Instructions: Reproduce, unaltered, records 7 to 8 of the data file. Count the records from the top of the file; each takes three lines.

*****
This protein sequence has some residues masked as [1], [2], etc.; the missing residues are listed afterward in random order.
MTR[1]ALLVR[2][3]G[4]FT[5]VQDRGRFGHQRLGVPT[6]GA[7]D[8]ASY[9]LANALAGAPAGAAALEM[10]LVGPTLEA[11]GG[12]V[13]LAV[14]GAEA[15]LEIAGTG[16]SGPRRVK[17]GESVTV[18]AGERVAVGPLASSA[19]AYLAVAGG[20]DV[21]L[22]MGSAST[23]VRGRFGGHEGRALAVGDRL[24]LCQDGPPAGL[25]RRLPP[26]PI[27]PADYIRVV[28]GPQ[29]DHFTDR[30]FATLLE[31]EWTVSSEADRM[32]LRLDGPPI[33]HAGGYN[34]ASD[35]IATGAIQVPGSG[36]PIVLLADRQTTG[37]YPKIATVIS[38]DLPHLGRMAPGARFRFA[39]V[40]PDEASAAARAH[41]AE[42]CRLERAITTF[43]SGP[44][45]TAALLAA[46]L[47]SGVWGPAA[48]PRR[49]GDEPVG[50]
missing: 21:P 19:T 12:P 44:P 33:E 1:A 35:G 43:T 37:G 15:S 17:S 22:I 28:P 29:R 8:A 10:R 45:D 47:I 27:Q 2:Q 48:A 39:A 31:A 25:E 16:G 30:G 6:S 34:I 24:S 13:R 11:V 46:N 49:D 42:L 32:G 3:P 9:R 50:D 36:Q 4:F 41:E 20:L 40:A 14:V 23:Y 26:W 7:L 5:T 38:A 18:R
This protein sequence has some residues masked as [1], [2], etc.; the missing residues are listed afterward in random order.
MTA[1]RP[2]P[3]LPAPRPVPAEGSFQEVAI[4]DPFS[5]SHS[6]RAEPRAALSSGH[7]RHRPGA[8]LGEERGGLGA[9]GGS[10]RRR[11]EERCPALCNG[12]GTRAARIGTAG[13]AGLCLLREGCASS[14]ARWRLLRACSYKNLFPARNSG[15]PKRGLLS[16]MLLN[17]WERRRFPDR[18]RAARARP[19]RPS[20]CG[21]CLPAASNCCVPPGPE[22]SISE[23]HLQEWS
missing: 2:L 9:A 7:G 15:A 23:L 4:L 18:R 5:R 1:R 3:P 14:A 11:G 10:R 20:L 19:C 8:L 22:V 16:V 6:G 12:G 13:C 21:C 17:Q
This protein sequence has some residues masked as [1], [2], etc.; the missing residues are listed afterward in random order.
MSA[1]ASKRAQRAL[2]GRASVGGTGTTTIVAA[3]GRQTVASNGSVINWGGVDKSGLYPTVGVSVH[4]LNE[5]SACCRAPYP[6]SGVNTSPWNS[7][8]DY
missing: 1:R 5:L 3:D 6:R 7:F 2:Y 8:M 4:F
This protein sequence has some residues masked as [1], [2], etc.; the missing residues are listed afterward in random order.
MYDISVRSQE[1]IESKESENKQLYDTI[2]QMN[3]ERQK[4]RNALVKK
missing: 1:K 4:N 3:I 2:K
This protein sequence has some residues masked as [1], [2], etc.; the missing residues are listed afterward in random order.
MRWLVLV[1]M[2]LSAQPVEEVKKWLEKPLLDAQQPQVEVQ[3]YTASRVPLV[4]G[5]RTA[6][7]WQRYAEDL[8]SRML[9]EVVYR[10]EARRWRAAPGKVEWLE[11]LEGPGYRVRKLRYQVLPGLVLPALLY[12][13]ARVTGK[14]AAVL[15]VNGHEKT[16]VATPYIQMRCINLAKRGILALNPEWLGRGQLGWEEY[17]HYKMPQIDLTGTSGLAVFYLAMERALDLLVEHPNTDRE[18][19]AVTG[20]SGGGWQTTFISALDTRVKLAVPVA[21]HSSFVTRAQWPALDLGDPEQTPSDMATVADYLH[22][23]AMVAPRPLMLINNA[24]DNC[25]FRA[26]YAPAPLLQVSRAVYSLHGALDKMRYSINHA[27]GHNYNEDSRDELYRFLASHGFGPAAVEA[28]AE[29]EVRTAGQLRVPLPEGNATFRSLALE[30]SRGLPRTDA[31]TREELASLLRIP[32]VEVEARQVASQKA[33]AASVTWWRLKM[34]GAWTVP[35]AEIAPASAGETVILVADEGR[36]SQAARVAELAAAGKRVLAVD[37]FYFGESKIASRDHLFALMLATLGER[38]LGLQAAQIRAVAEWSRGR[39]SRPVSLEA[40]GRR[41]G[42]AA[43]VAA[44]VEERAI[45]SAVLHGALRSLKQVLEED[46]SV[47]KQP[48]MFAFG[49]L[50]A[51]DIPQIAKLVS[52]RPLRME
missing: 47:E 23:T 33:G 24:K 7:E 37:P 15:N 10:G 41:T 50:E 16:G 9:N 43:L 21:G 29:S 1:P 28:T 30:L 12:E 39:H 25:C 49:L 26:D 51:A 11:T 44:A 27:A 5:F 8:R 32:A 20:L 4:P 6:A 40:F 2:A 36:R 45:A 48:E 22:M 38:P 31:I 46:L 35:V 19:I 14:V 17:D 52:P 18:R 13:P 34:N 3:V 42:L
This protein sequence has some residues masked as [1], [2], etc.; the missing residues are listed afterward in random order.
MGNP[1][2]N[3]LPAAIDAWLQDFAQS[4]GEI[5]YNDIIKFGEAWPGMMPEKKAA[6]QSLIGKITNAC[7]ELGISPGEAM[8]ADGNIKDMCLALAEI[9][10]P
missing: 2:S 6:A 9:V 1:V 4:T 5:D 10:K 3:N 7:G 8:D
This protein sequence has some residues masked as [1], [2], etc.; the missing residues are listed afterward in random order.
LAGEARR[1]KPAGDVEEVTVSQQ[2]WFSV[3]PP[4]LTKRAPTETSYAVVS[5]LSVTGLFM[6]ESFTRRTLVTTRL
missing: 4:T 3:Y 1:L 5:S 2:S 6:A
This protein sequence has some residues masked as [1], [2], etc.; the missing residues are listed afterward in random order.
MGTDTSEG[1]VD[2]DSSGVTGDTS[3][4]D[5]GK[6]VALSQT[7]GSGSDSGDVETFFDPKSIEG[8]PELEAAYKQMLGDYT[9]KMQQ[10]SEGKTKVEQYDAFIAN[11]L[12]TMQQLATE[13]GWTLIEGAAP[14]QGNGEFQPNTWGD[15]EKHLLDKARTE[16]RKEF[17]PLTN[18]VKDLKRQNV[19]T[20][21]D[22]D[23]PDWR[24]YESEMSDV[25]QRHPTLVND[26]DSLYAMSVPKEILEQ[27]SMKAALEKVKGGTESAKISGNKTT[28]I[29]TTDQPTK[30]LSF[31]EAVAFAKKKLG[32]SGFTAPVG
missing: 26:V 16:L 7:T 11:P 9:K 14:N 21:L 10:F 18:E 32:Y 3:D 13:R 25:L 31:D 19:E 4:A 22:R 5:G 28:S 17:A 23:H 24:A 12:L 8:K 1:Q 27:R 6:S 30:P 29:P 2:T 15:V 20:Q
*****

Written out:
This protein sequence has some residues masked as [1], [2], etc.; the missing residues are listed afterward in random order.
LAGEARR[1]KPAGDVEEVTVSQQ[2]WFSV[3]PP[4]LTKRAPTETSYAVVS[5]LSVTGLFM[6]ESFTRRTLVTTRL
missing: 4:T 3:Y 1:L 5:S 2:S 6:A
This protein sequence has some residues masked as [1], [2], etc.; the missing residues are listed afterward in random order.
MGTDTSEG[1]VD[2]DSSGVTGDTS[3][4]D[5]GK[6]VALSQT[7]GSGSDSGDVETFFDPKSIEG[8]PELEAAYKQMLGDYT[9]KMQQ[10]SEGKTKVEQYDAFIAN[11]L[12]TMQQLATE[13]GWTLIEGAAP[14]QGNGEFQPNTWGD[15]EKHLLDKARTE[16]RKEF[17]PLTN[18]VKDLKRQNV[19]T[20][21]D[22]D[23]PDWR[24]YESEMSDV[25]QRHPTLVND[26]DSLYAMSVPKEILEQ[27]SMKAALEKVKGGTESAKISGNKTT[28]I[29]TTDQPTK[30]LSF[31]EAVAFAKKKLG[32]SGFTAPVG
missing: 26:V 16:L 7:T 11:P 9:K 14:N 21:L 10:F 18:E 32:Y 3:D 13:R 25:L 31:D 19:E 4:A 22:R 5:G 28:S 17:A 23:H 24:A 12:L 8:K 1:Q 27:R 6:S 30:P 29:P 2:T 15:V 20:Q